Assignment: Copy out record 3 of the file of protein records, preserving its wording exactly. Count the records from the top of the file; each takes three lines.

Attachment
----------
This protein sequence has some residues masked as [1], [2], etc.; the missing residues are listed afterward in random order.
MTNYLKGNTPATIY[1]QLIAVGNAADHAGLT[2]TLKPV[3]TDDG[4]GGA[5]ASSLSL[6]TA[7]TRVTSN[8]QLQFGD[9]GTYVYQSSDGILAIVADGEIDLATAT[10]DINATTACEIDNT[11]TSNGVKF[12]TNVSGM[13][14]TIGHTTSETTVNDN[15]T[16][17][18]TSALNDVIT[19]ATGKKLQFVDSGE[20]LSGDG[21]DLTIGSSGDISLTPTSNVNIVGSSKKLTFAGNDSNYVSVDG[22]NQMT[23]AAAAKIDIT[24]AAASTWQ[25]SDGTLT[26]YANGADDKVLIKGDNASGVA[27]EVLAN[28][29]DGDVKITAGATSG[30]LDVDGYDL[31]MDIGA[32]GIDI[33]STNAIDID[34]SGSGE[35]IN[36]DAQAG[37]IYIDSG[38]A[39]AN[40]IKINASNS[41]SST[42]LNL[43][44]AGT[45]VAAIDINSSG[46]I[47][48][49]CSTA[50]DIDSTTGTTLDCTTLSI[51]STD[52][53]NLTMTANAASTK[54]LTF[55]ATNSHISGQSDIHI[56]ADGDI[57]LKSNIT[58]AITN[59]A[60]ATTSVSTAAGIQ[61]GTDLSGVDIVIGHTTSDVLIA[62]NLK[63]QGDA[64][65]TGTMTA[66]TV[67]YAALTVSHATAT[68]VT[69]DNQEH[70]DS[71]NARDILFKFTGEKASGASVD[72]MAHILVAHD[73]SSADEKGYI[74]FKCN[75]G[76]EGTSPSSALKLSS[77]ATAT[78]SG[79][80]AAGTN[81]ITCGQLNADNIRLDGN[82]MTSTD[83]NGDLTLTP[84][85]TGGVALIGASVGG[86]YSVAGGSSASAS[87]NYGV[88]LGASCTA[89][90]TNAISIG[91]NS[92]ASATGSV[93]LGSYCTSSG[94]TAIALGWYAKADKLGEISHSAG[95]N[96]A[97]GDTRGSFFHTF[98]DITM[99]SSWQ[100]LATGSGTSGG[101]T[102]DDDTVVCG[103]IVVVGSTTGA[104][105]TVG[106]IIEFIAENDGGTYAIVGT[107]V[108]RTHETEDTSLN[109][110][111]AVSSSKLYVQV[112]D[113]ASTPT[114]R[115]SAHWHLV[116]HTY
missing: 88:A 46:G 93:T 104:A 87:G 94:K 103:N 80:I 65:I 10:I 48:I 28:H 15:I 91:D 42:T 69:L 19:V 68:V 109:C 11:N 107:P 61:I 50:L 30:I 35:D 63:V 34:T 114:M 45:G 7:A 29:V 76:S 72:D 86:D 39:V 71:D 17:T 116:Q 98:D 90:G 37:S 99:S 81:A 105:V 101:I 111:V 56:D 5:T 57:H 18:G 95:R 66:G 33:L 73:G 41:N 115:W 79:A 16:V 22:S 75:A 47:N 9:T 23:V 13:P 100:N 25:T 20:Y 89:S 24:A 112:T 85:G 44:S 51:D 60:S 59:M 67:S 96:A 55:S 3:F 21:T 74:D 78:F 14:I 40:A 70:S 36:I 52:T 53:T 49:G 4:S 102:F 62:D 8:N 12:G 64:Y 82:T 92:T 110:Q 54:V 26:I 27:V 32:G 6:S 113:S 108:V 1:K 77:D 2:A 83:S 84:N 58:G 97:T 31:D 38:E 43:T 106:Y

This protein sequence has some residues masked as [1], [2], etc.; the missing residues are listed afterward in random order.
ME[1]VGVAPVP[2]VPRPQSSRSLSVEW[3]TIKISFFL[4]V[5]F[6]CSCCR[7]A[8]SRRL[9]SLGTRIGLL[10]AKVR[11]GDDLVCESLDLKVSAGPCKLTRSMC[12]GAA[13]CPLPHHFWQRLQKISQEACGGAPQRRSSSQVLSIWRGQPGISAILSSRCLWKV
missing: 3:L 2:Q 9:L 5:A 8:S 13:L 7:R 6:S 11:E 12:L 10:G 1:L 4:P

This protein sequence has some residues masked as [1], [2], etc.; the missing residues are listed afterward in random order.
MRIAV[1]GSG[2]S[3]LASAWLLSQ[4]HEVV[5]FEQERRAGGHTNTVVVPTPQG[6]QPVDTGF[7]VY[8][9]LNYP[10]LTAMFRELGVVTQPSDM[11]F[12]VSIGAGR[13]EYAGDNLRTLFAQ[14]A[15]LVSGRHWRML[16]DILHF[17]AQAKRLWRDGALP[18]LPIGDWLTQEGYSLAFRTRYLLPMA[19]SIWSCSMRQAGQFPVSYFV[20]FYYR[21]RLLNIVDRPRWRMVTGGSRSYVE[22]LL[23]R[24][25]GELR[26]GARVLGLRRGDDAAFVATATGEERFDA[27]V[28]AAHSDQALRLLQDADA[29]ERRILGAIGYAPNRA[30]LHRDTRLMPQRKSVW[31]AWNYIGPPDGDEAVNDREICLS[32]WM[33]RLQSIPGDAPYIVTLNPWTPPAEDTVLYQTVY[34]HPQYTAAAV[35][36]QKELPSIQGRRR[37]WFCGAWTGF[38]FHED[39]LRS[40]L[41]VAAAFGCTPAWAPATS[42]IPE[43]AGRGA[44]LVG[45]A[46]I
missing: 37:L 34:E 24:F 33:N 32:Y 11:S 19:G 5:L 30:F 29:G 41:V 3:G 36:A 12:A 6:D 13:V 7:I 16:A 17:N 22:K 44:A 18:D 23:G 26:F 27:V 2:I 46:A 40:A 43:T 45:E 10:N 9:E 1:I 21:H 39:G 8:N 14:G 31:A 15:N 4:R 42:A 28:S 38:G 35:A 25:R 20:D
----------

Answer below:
This protein sequence has some residues masked as [1], [2], etc.; the missing residues are listed afterward in random order.
MRIAV[1]GSG[2]S[3]LASAWLLSQ[4]HEVV[5]FEQERRAGGHTNTVVVPTPQG[6]QPVDTGF[7]VY[8][9]LNYP[10]LTAMFRELGVVTQPSDM[11]F[12]VSIGAGR[13]EYAGDNLRTLFAQ[14]A[15]LVSGRHWRML[16]DILHF[17]AQAKRLWRDGALP[18]LPIGDWLTQEGYSLAFRTRYLLPMA[19]SIWSCSMRQAGQFPVSYFV[20]FYYR[21]RLLNIVDRPRWRMVTGGSRSYVE[22]LL[23]R[24][25]GELR[26]GARVLGLRRGDDAAFVATATGEERFDA[27]V[28]AAHSDQALRLLQDADA[29]ERRILGAIGYAPNRA[30]LHRDTRLMPQRKSVW[31]AWNYIGPPDGDEAVNDREICLS[32]WM[33]RLQSIPGDAPYIVTLNPWTPPAEDTVLYQTVY[34]HPQYTAAAV[35][36]QKELPSIQGRRR[37]WFCGAWTGF[38]FHED[39]LRS[40]L[41]VAAAFGCTPAWAPATS[42]IPE[43]AGRGA[44]LVG[45]A[46]I
missing: 37:L 34:E 24:F 33:N 32:Y 11:S 19:G 5:L 30:F 29:G 41:V 3:G 36:A 12:A 6:D 13:V 7:I 16:A 17:N 22:K 44:A 18:D 23:G 26:F 27:V 2:I 46:A 40:A 43:T 45:E 10:N 9:E 1:I 21:H 39:G 8:N 14:G 31:A 15:N 4:R 42:A 28:S 38:G 35:A 25:R 20:D